Adnan Syed Won a New Trial (Again), But the Serial Podcast Lost its Own Appeal
If you were a devoted listener of season one of Serial, you probably already know that last month the Maryland Court of Special Appeals decided that Adnan Syed deserves a new trial. What you may not know is that three days before, the Trademark Trial and Appeal Board quietly issued a precedential opinion holding that Sarah Koenig, Dana Chivvis, Ira Glass and team at Serial Podcast, LLC have no trademark rights in the term “serial” because it is a generic term free for all to use for ongoing audio programs.
According to TTAB precedent, generic terms are common descriptive names of a class of goods or services and are not registrable because they are incapable of indicating source. In other words, generic terms are the “antithesis of trademarks, and can never attain trademark status.” So how does the Trademark Office determine that a term is generic? They ask if members of the relevant public, the general public in this case, understand the term to refer to the genus of goods or services in question, ongoing audio programs in this case rather than a particular, single source of the goods or services. If the evidence shows the former, the term is generic. On the other hand, if everyone in your office thinks Serial is Serial the podcast and not a “serial,” the term might not be generic, depending on whether this understanding truly reflects single source significance, not just the popularity of one particular program. But the evidentiary record in this case didn’t include any consumer survey or even an unscientific office poll for that matter.
The Examining Attorney, who had already found the term generic prior to the ex parte appeal, relied on current dictionary definitions and a long list of online articles using the term “serial” as both a noun and an adjective to generically denote episodic broadcasts or podcasts. It should be noted that a number of the articles were references to older radio program dating as far back at the 1930s. On the other hand, the podcast team relied on over 12,000 recent media stories referring to its podcast as Serial; a daily download audience as high as 1.4 million in the first season and 1.7 million in the second; and high profile parodies on Saturday Night Live and Sesame Street. In their defense, the podcasters also attacked the Examining Attorney’s evidence as “antiquated” and “archaic,” which should not be relied upon to determine the public’s current understanding of a term.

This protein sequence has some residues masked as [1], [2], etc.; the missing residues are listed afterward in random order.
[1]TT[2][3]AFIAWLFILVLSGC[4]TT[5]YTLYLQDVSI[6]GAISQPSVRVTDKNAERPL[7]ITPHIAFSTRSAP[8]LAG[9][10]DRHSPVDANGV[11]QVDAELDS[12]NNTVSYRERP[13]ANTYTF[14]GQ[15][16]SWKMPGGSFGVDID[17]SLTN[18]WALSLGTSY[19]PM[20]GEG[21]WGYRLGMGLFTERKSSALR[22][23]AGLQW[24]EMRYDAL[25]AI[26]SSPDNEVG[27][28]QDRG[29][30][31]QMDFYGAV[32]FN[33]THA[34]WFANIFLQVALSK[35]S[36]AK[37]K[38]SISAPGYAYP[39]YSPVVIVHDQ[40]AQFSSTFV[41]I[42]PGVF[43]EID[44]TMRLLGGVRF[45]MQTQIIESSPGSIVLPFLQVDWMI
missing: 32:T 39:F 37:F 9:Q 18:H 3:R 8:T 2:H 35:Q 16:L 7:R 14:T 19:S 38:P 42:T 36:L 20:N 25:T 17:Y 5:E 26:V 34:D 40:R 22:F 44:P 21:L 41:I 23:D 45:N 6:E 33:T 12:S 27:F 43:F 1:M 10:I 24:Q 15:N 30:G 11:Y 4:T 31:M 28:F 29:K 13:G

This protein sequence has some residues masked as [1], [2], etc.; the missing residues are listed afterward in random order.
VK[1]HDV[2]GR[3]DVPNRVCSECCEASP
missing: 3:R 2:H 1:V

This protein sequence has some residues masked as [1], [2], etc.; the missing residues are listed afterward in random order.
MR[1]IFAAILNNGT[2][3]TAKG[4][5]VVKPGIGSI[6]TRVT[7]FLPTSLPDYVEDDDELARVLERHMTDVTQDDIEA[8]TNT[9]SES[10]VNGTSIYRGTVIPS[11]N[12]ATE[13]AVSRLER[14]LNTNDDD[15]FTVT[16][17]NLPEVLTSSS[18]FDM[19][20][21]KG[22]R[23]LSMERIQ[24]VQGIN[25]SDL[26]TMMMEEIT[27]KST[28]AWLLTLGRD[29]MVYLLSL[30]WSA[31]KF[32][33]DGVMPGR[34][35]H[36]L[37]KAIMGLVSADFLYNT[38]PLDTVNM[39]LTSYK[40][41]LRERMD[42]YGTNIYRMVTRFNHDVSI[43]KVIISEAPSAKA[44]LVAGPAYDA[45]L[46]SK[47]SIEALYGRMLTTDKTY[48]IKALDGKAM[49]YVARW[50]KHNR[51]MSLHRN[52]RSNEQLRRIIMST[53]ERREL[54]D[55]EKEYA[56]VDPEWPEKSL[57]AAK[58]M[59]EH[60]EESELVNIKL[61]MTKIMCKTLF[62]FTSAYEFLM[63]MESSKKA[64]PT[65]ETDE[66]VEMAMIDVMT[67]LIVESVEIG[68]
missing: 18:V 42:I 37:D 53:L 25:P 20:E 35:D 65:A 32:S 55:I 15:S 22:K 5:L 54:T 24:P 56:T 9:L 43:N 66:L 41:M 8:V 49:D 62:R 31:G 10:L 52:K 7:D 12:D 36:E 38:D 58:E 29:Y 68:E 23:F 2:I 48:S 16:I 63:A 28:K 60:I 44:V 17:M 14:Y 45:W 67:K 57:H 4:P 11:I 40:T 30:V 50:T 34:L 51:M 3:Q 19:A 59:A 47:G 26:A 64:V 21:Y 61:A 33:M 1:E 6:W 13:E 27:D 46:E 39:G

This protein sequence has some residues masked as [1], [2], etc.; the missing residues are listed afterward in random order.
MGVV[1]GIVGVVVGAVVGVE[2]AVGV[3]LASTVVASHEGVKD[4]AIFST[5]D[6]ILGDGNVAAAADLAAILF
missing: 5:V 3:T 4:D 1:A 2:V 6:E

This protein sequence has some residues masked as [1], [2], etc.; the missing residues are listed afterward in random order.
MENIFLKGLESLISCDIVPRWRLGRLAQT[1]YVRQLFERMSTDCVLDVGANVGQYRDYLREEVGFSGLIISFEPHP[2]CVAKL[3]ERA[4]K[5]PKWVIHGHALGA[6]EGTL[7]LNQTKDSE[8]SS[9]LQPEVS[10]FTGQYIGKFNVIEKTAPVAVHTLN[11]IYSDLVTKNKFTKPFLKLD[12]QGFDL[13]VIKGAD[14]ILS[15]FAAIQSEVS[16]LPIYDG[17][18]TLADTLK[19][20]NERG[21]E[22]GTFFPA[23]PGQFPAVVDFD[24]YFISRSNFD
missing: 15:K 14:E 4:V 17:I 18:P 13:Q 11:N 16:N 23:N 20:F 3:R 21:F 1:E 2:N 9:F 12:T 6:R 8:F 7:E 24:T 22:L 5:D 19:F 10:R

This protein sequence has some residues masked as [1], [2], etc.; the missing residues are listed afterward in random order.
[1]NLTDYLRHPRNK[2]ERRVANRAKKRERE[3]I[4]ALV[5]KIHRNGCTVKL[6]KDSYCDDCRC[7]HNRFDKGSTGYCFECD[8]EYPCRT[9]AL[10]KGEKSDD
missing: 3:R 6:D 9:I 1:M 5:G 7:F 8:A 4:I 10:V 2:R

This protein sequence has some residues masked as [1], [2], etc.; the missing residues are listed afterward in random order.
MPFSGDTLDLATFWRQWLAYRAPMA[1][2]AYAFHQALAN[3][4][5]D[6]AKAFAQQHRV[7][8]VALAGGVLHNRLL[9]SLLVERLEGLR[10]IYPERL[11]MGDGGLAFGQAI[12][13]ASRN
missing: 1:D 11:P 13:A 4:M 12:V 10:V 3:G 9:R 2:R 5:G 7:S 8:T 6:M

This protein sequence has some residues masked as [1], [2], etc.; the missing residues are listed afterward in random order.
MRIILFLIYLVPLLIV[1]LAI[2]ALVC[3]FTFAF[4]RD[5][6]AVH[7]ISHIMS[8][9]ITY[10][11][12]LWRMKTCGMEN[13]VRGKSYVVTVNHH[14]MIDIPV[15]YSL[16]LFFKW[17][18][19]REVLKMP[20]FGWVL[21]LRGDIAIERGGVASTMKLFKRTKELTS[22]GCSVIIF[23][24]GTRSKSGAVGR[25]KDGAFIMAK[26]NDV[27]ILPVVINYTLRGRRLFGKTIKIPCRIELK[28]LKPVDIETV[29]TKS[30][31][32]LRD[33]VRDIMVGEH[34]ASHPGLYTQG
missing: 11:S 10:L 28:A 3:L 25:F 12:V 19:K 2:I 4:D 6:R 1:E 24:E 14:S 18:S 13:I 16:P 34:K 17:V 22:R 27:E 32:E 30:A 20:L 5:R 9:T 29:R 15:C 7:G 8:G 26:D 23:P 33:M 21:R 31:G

From the title of this post, you should already know that the TTAB sided with the Examining Attorney. The Board found that because current dictionaries contain a definition for “serial,” the understanding of the term is not confined to a bygone era. Moreover, it found that the podcast’s evidence only amounted to de facto secondary meaning of a generic term, which essentially means nothing more than that the public recognizes Serial as the most well-known ongoing series currently being offered. In leveling a last blow to the podcast team, the TTAB referenced a Federal Circuit opinion from 2006:
While it is always distressing to contemplate a situation in which money has been invested in a promotion in the mistaken belief that trademark rights of value are being created, merchants act at their peril in attempting, by advertising, to convert common descriptive names, which belong to the public, to their own exclusive use. Even though they succeed in the creation of de facto secondary meaning, due to lack of competition or other happenstance, the law respecting registration will not give it any effect.
So what do you think? Does the term “serial” belong to the public or the public radio team of This American Life at WBEZ in Chicago? If the podcasters had submitted a consumer survey, would the case have turned out differently? Maybe this Serial will follow in the footsteps of Adnan and go up on appeal once more.